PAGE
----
“After having worked in the Special Collections archives this past summer (6th floor of ZSR), I would recommend that students visit and take a look at some of the rare book collections/displays, as most people seem unaware that Special Collections even exists. The main room looks like a scene straight from Harry Potter, and students are welcome to study there when researchers aren’t using it!”
- Kristin Weisse (Graduate Student, English Department)

Share your expertise!
Let us know what you look for in your ideal study space, or provide a recommendation! Add your comments below, or share with us on Twitter, Facebook, Instagram.
Don’t forget to add #myzsr!

#myzsr Guide to Finals Week: 5 Research Hacks to Know

Monday, November 10, 2014 8:28 am

ZSR and the The Writing Center are teaming up to bring you the #myzsr Guide to Finals Week– a weekly series of valuable advice, tried-and-true strategies, and insider information to help you survive THRIVE during exam week! Week One: 5 Research Hacks to Know.

They’re coming. Getting closer. You can feel it in the air, and see it on the faces of everyone around you … DUE DATES! Luckily, ZSR has some research tricks that can help you save time, reduce stress, and maintain your balance, as assignments start to stockpile. So, without further delay…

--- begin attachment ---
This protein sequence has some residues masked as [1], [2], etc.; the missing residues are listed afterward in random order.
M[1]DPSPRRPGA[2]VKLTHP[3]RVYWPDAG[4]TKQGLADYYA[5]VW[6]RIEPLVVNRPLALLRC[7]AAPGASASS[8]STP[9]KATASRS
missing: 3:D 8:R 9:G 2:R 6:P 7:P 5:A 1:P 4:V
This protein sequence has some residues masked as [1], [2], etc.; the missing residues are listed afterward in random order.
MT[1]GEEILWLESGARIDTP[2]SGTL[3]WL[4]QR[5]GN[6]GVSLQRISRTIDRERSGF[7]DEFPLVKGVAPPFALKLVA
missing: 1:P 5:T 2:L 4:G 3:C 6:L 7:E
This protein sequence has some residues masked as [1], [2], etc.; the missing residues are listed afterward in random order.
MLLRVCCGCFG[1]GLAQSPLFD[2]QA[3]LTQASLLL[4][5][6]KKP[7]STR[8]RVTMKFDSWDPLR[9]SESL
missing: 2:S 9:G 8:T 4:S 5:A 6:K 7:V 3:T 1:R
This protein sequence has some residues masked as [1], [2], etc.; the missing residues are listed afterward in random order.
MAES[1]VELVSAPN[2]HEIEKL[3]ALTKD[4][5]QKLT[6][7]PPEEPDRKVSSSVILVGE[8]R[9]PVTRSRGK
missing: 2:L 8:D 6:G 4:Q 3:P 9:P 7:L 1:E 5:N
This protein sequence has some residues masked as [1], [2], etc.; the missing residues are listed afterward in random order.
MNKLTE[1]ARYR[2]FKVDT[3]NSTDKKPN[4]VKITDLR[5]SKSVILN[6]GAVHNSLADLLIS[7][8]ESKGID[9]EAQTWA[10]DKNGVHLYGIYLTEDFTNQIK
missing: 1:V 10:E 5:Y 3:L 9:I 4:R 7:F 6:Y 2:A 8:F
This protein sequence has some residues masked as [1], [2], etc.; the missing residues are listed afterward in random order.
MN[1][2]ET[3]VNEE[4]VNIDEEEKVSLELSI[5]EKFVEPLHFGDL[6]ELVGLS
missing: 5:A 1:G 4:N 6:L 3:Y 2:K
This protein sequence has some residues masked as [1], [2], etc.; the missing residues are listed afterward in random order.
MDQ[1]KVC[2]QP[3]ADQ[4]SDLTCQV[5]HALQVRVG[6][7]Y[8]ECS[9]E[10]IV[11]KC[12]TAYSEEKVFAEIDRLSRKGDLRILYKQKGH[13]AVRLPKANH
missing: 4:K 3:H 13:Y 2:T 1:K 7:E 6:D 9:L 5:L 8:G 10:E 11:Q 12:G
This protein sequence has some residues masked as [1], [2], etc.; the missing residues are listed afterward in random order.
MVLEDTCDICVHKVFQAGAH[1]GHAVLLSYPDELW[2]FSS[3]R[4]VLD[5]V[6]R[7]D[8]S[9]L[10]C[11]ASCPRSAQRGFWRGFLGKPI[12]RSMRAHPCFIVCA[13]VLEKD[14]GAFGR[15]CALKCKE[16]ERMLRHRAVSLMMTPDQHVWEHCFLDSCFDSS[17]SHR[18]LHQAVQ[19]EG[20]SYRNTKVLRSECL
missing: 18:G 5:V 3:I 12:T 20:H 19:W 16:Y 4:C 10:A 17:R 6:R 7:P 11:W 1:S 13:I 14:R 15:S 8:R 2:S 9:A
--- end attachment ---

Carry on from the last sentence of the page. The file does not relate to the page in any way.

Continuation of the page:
5 Research Hacks to Know:

 

1) Get started with a Research Guide!

ZSR Librarians have created comprehensive online Research Guides to help you get started with any research assignment. We offer Research Guides in every academic discipline, and guides for research-related tools (such as our Citation guides and Zotero guide). The guides offer recommendations for relevant databases, journals, and other information resources– all librarian-approved. A great starting point for all assignments!

2) Database Search Tricks

Boolean Operators
Use AND, OR, NOT to combine your search terms, so the database understands what you are looking for. Using AND indicates that all words must be found in the results (ex. violence AND media AND children), using OR indicates that at least one of the terms provided must be found in the results (ex. sea OR ocean OR marine), and NOT excludes results containing a particular term (ex. bears NOT Grizzly).

Truncation
Use the root part of a word with an asterisk, which will provide search results that include all forms of the root word used (ex. chin* will retrieve China, Chinese . . . religio* will retrieve religion, religions, religious, etc.)

Phrase Searching
Use quotation marks around keyword phrases to indicate that these words be searched as a phrase, in the exact order you type them. Ex. “global warming” OR “stand your ground law” will provide results with both of these exact phrases.

3) Citation Aids

One word– Zotero.
This incredible Citation Manager is free, easy to use, and ZSR offers instruction on how to get started with this software.

Our search interfaces also provide citation assistance through various “cite” functions. You can cite search results from the homepage search by hovering over the item, and selecting “CITE” from the right column.